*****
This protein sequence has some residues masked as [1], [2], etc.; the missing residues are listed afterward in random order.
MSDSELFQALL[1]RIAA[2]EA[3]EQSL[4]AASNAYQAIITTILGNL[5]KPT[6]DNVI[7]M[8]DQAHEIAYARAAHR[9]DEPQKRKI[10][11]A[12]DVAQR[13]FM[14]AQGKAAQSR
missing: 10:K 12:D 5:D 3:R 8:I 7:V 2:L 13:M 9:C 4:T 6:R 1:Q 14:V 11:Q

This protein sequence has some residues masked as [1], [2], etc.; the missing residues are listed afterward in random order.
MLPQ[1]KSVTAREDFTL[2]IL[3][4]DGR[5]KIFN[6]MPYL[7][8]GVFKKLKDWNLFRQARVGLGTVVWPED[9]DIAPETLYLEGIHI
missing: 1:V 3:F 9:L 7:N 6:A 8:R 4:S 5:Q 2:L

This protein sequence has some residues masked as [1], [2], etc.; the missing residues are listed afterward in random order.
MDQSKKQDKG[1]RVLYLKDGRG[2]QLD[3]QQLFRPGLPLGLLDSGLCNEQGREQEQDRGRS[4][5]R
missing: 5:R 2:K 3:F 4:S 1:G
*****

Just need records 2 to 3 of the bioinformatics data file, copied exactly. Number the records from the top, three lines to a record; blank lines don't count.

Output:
This protein sequence has some residues masked as [1], [2], etc.; the missing residues are listed afterward in random order.
MLPQ[1]KSVTAREDFTL[2]IL[3][4]DGR[5]KIFN[6]MPYL[7][8]GVFKKLKDWNLFRQARVGLGTVVWPED[9]DIAPETLYLEGIHI
missing: 1:V 3:F 9:L 7:N 6:A 8:R 4:S 5:Q 2:L

This protein sequence has some residues masked as [1], [2], etc.; the missing residues are listed afterward in random order.
MDQSKKQDKG[1]RVLYLKDGRG[2]QLD[3]QQLFRPGLPLGLLDSGLCNEQGREQEQDRGRS[4][5]R
missing: 5:R 2:K 3:F 4:S 1:G